Yes, the recovery was slow and erratic but 2014 is shaping up to be a great year as we begin the summer and there is no reason the momentum will slow next year or anytime soon. Sure, there is always some type of uncertainty regarding expenses, e.g. the impact of minimum wage bills and the living wage movement on labor costs or healthcare costs and the impact of Obamacare, but in the short term it is mostly good news. And there is always the possibility that an “event” of some sort could dramatically disrupt things, but here is what is going on in key areas of the hotel industry.

Travel and tourism is the world’s biggest industry, representing 9 percent of the global gross domestic product, or 260 million jobs, according to Hilton CEO Chris Nassetta during his remarks that kicked off the ALIS Conference earlier this year. Nassetta went on to say that more than 1 billion people traveled outside of their country’s borders during 2012, doubling the same metric from 20 years prior. And even more astounding, “it will (double) again in the next 20 years,” Nassetta said.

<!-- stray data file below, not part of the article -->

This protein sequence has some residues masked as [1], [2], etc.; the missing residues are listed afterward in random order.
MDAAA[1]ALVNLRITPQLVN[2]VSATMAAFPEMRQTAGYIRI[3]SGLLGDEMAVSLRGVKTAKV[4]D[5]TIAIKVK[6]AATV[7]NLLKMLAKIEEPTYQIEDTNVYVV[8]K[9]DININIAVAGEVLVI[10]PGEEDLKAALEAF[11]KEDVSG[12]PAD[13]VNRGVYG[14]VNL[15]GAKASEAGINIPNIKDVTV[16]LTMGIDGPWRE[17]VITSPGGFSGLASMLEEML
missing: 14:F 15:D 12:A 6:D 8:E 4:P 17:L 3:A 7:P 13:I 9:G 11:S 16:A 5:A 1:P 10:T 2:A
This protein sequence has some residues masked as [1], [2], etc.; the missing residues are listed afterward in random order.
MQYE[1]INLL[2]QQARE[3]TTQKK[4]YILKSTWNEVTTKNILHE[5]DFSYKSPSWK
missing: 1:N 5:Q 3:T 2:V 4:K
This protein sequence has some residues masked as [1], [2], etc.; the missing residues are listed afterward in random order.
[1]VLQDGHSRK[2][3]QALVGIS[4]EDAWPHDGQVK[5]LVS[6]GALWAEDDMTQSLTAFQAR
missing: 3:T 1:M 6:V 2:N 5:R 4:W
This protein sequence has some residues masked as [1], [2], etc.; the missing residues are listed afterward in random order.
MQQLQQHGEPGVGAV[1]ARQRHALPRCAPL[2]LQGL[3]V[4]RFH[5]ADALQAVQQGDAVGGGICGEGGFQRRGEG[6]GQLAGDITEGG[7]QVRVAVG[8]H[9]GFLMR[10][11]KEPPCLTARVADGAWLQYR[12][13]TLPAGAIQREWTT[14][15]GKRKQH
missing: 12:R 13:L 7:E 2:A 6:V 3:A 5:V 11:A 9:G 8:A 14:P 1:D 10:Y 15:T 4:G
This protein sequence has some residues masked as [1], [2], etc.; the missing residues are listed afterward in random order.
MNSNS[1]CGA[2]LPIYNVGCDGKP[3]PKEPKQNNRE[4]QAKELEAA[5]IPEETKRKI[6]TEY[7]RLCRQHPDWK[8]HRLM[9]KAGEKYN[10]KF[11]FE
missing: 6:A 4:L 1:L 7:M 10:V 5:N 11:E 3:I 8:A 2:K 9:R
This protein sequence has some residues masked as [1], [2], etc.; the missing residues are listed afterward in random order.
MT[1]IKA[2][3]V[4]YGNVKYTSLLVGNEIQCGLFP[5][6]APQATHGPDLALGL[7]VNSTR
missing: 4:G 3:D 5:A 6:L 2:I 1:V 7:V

For the tourism industryin the United States to take advantage of this worldwide trend, Nassetta’s solutions were:

  1. Support effective marketing efforts, specifically Brand USA
  2. Reduce visa wait times
  3. Expand the visa waiver program
  4. Modernize the visa application process
  5. Make borders more welcoming

And while the ALIS Conference had a positive vibe, it was nothing compared to the Meet the Money Conference!

At this year’s Meet the Money Conference held in LA by JMBM at the beginning of May, STR’s Vail Brown imparted some impressive statistics:

  • Several revenue records were set in 2013
  • Q1 2014 RevPAR is up 6.8 percent, supply is up only 1.2 percent and demand is up 2.3 percent
  • Average rate growth in gateway cities is particularly strong with San Francisco up 12.3 percent in Q1 2014

Mark Woodworth of PKF also shared equally striking data:

  • Demand has recovered in 45 of the 50 top markets
  • Occupancy levels are up 4 years in a row
  • Average rates are 95 percent back to where they were at the peak in 2007

Given our recent economic history including the fiscal cliff and S&P downgrade of the U.S. economy, this is very good news. While gross domestic product was disappointing at 1 percent in Q1, it turned up in March and is forecast to continue an upward trend throughout 2014.